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Wednesday, January 23, 2008

11 and 12

I'm lumping these together because it's been a busy couple of days, and I have tons of work to do.

Yesterday was good, except for one thing: the math activity. They were continuing to work with stencils which they had made the previous week. They were measuring something with them, or maybe measuring the stencils themselves. I'm really not sure. Which was the problem, of course. If the teacher isn't sure of what he's doing, the room full of third graders doesn't have a chance. And if they don't know what's going on, they'll fill the time the best way they know how: by goofing off. And I can hardly blame them. If I were in their situation, I'd probably do the same.

But outside of that, the day went well. This was the class that liked me so much the previous week. One little boy, Ray, had "helped" me out a bit the last time. I made a math mistake on the board, and he pointed it out. When he saw me yesterday, that was the first thing he brought up. He then told me that all of his friends laughed when he told that story. I told him that my friends also laughed, so I'm counting on all of you to laugh as you read this so that I don't end up being a liar. It probably didn't help any that I told them I was planning to become a math teacher sometime in the future, "When you grow up," as one little girl put it. Yeah, like I want to wait that long.

So far my batting average in the math department was not so hot.

I did notice an interesting shift in my own preferences regarding another subject: when I was very young, I liked gym class. As I got older, I liked it less and less, until middle school when I hated it. Stopped taking it as soon as I could. Now I like it again. Maybe because during gym I stay in the classroom and try to figure out what's going to happen next.

At the end of the day I had one not-so-pleasant experience; as the kids were lining up to go to gym, Carl headed towards the front of the line. I asked him where he was going, and he told me, so I asked why. He turned on the attitude and told me, "Because I'm the line leader. It's on the board over there. IN YOUR FACE!"

I was shocked. I asked him if that was appropriate. "No." Would he talk that way to his regular teacher? "No." We were already late heading out the door, so I made my big mistake: I let him lead the class out. In hindsight, I should have made him go to the back of the line at the very least. A better idea would have been to take him to the principal's office to have a little chat, hopefully leading to an apology. Unfortunately, in today's world, it is simply not a good idea for me to keep him in the room with me for a little chat. I don't think he is a bad kid, but I don't really know him that well. And if that in-your-face attitude had a chance, it might manifest as legal action. I did manage to do that much thinking on my feet as I let the class go to gym.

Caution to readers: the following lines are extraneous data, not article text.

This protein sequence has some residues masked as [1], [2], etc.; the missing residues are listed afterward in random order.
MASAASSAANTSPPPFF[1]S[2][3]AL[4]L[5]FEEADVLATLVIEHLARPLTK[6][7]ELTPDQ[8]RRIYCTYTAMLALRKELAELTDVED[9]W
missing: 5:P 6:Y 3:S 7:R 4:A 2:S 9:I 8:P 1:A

And right there is the big advantage to subbing: since I didn't make any huge mistakes, it is extremely unlikely that I will have to deal with fallout from that problem. On the other hand, I have time to be the Monday morning quarterback. I did leave a note for his teacher, though. If I have correctly gaged his teacher, he might be in for a little nuclear winter.

Going on to #12. I got job #11 because the teacher called me. After school, a teacher from down the hall came and asked if I was available the next day in the afternoon. I replied that yes, I was, and I would be happy to come in. It's a good deal for me, because I can't sub all day on Wednesdays, but I can get there in time for afternoon classes.

Today was especially sweet because on Wednesdays classes finish early--two o'clock instead of four--but I still get paid for a half day, even though I started at noon. It was a bit hectic having lunch and getting there after my morning class at KU, but well worth it.

I also taught math today in this different, but still 3rd grade, classroom. It was a test review, just a handful of problems to go over with the kids.

It went well. I was relieved. I didn't make any major mistakes, the kids seemed relatively happy and did their work, and I learned a lesson: if you don't understand the lesson given, do a lesson you can understand.

And it was Nate's birthday today. We sang for him, and ate treats his mother brought, including some brownies that were deadly chocolaty. Oh my, those were some good brownies. The singing was perhaps not the most on-tune I've ever heard, but those third graders can by golly belt it out.

This class was not as affectionate as the other one. No hugs this time, but no in-your-face, either. I'm guessing that it's as much about me as them. I came in very business-like, with the serious teacher face and voice, and had them start right in on their silent reading without letting them talk or move around or anything. Because if the teacher makes you read silently during silent reading time, it is very likely that you will have to do math during math time, reading during reading time, and so on and so forth, so don't even try doing something else.

I'm starting to wear a bit thin, I think. I've already taken a sub job for Friday, with Wal-Mart from 5 to 10 that evening. Gonna be a long day. Tomorrow it's just class and bell choir, though I still need to get on my homework. So I'm going to wrap this up.



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A Brief Introduction

Roblog is my writing lab. It is my goal to not let seven days pass without a new post. I welcome your criticism, as I cannot improve on my own.

Here is a link to my cung post, which remains the only word which I have ever invented, and which has not, as far as I know, caught on. Yet.